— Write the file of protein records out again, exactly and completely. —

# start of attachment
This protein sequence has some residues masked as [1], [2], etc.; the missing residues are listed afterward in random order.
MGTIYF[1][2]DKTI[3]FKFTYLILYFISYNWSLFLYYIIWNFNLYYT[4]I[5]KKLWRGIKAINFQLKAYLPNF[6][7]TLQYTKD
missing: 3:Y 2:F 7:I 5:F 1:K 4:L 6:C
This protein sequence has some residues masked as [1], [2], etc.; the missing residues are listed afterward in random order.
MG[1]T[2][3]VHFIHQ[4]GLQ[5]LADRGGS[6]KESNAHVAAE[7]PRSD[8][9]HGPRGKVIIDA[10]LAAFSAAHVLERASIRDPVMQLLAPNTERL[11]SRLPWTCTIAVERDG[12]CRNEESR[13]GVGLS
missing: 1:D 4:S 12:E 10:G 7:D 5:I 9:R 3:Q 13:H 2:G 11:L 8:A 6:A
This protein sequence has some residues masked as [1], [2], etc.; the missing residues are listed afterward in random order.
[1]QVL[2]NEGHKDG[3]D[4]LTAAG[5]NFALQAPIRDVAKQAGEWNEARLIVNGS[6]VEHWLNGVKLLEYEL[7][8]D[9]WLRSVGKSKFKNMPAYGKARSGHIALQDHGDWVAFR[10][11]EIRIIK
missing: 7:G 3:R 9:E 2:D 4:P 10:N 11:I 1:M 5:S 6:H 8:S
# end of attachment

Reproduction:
This protein sequence has some residues masked as [1], [2], etc.; the missing residues are listed afterward in random order.
MGTIYF[1][2]DKTI[3]FKFTYLILYFISYNWSLFLYYIIWNFNLYYT[4]I[5]KKLWRGIKAINFQLKAYLPNF[6][7]TLQYTKD
missing: 3:Y 2:F 7:I 5:F 1:K 4:L 6:C
This protein sequence has some residues masked as [1], [2], etc.; the missing residues are listed afterward in random order.
MG[1]T[2][3]VHFIHQ[4]GLQ[5]LADRGGS[6]KESNAHVAAE[7]PRSD[8][9]HGPRGKVIIDA[10]LAAFSAAHVLERASIRDPVMQLLAPNTERL[11]SRLPWTCTIAVERDG[12]CRNEESR[13]GVGLS
missing: 1:D 4:S 12:E 10:G 7:D 5:I 9:R 3:Q 13:H 2:G 11:L 8:A 6:A
This protein sequence has some residues masked as [1], [2], etc.; the missing residues are listed afterward in random order.
[1]QVL[2]NEGHKDG[3]D[4]LTAAG[5]NFALQAPIRDVAKQAGEWNEARLIVNGS[6]VEHWLNGVKLLEYEL[7][8]D[9]WLRSVGKSKFKNMPAYGKARSGHIALQDHGDWVAFR[10][11]EIRIIK
missing: 7:G 3:R 9:E 2:D 4:P 10:N 11:I 1:M 5:S 6:H 8:S